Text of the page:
• The point of obligation would usually be the emissions source, and can be set at the facility level for oil and gas production, gas processing, industrial processes and fugitive emissions from coalmining. Emissions from transport can be covered at the point of excise for petroleum, subject to excluding petrol sales related to manufacturing processes.
  • Domestic offsets would have a small role, however offset credits from the forestry sector should be allowed both before and during coverage in the scheme. International offset credits should be allowed, with restrictions on the source and quantity.
  • All permits should be auctioned.
  • There should be no controls over pricing, except perhaps during an initial transitionary period (up to 2012).
  • Unlimited banking should be allowed, and borrowing of permits within a 5 year period also allowed.
  • For trade-exposed emissions-intensive industries1, global sectoral agreements should be pursued as a matter of priority, with assistance provided in the interim (through cash or free permits).
  • The emissions limit and policy framework should be set by the Government, but the administration should be undertaken by an independent regulator (e.g Independent Carbon Bank, similar to the Reserve Bank).
  • There should be a financial penalty for non-compliance as well as a make-good provision.

The draft report suggests that it may be appropriate to have an initial transitional period, covering 2010-2012, during which permits could be sold at a low fixed price. Alternatively, if permits from the EU ETS were accepted under the Australian ETS, this would set the price at the current European level (around €25-28).

With respect to the revenue that the ETS will generate, the draft report suggests that this should be allocated as follows:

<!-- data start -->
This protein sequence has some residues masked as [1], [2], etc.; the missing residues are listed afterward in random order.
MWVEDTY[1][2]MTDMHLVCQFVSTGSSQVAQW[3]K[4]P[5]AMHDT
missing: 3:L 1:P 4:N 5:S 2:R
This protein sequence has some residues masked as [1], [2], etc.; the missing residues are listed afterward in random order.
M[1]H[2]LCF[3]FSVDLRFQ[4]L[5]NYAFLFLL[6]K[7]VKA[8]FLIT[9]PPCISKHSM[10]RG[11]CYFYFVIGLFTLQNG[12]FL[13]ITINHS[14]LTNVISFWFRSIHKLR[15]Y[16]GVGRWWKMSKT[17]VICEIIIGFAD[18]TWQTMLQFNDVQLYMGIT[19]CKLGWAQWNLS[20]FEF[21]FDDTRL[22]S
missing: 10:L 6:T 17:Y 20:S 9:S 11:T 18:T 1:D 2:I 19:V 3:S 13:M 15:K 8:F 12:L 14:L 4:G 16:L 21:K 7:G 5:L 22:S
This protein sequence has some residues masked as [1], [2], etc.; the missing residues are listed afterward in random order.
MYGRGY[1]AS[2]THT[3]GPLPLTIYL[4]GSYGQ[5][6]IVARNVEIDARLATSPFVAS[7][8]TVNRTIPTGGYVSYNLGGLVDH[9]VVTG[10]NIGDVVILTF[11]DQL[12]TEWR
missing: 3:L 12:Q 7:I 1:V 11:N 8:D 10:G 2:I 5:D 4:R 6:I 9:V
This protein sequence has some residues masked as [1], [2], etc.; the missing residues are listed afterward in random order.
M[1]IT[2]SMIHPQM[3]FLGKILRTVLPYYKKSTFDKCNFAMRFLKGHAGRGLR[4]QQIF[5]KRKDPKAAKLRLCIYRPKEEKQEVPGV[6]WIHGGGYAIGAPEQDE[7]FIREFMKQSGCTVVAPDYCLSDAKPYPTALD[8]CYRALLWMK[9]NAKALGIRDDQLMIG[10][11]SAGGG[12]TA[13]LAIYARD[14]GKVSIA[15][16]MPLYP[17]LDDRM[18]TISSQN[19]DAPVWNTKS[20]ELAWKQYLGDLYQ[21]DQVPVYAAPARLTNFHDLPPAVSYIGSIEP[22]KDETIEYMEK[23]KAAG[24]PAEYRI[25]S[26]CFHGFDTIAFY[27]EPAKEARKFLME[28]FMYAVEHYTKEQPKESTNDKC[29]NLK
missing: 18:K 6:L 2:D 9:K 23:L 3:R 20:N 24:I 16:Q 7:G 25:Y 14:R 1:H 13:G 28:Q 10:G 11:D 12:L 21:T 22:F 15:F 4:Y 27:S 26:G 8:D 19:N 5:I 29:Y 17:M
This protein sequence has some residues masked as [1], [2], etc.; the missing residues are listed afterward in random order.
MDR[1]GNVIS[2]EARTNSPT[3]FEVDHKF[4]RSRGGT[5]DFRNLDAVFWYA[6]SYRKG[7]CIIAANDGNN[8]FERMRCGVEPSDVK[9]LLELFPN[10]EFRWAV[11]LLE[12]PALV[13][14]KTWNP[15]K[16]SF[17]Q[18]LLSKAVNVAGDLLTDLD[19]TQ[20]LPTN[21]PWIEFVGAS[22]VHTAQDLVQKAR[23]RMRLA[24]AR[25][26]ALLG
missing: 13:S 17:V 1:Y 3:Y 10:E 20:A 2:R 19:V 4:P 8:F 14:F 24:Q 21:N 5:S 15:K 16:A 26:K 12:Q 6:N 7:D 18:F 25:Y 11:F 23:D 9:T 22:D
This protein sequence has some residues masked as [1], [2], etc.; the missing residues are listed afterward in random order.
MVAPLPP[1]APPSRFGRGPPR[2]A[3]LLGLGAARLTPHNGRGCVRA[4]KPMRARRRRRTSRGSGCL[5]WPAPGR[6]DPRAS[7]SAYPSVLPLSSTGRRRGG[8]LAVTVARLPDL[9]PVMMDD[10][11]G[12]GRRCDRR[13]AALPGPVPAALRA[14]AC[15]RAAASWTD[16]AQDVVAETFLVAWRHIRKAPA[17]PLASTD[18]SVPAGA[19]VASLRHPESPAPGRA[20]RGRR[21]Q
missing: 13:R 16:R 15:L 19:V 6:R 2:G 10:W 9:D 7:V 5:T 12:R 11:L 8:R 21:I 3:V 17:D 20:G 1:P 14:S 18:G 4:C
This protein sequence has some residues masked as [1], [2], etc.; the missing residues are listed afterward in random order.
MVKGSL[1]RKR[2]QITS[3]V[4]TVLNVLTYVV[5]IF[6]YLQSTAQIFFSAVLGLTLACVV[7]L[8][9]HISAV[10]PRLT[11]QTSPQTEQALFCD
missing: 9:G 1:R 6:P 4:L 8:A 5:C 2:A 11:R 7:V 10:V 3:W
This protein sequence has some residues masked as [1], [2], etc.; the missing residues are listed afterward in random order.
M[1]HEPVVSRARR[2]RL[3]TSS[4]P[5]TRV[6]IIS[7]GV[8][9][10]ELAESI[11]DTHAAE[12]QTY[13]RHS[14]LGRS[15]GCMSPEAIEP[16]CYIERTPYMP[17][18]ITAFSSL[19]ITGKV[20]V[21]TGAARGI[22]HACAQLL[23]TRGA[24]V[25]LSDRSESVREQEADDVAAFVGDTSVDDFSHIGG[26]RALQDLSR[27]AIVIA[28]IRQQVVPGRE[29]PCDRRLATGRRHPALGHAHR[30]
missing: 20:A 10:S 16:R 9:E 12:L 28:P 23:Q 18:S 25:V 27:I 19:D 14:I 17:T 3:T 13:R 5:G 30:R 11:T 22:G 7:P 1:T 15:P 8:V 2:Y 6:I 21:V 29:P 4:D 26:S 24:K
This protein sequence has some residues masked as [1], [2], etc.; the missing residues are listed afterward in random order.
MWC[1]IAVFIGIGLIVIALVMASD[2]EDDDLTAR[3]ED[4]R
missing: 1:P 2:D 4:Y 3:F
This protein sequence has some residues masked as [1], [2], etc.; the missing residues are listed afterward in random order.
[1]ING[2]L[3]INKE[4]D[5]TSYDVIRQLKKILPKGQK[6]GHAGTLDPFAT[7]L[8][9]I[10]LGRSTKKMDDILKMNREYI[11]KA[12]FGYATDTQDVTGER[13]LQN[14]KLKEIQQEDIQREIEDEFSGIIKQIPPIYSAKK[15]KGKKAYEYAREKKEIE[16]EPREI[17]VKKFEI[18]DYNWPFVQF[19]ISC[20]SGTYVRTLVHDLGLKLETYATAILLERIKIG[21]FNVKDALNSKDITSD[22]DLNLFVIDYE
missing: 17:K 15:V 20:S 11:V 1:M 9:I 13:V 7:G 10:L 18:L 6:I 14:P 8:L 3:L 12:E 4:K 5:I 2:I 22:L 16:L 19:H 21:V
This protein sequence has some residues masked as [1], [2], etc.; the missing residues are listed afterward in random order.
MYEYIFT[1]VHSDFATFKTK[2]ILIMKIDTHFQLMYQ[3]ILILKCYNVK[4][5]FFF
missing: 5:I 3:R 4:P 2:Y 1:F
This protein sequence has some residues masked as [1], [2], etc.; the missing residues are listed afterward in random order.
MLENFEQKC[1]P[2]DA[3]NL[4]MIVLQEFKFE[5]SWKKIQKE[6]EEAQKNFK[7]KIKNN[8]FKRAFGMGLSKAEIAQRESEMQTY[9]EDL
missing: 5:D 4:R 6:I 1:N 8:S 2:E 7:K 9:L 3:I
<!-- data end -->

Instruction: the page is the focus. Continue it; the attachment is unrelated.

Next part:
• 50%: households, through adjustments to the tax and social security systems to enhance energy efficiency, particularly amongst low-income households;
  • 30%: business sector, primarily to the trade-exposed, emissions-intensive industries;

What next?

The Government has indicated that it will be issuing a Green Paper, setting out its own views on the design of the ETS later this month. As mentioned above, a further interim report is expected from the Garnaut Review which will focus on the economic modelling work currently being undertaken by the Review team and the Commonwealth Treasury to evaluate the costs of climate change mitigation and the benefits of avoiding climate change, and include material relating to the issues of adaptation, with the final report being released in September. The final report will include recommendations on the appropriate emissions reduction targets and trajectories for Australia, and what this will mean for the carbon price (ie the cost of permits under the ETS).

To find out more of the detail from the draft report, and obtain an overview of the Government's Green Paper, you are invited to attend breakfast briefings which will be held in our Sydney and Melbourne offices, on 7 and 8 August respectively. Alternatively, please contact a member of our Climate Change team.


1 Trade-exposed emissions-intensive industries within Australia include metals, liquefied natural gas, cement and sheep and cattle products.

The content of this article is intended to provide a general guide to the subject matter. Specialist advice should be sought about your specific circumstances.

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Elisa de Wit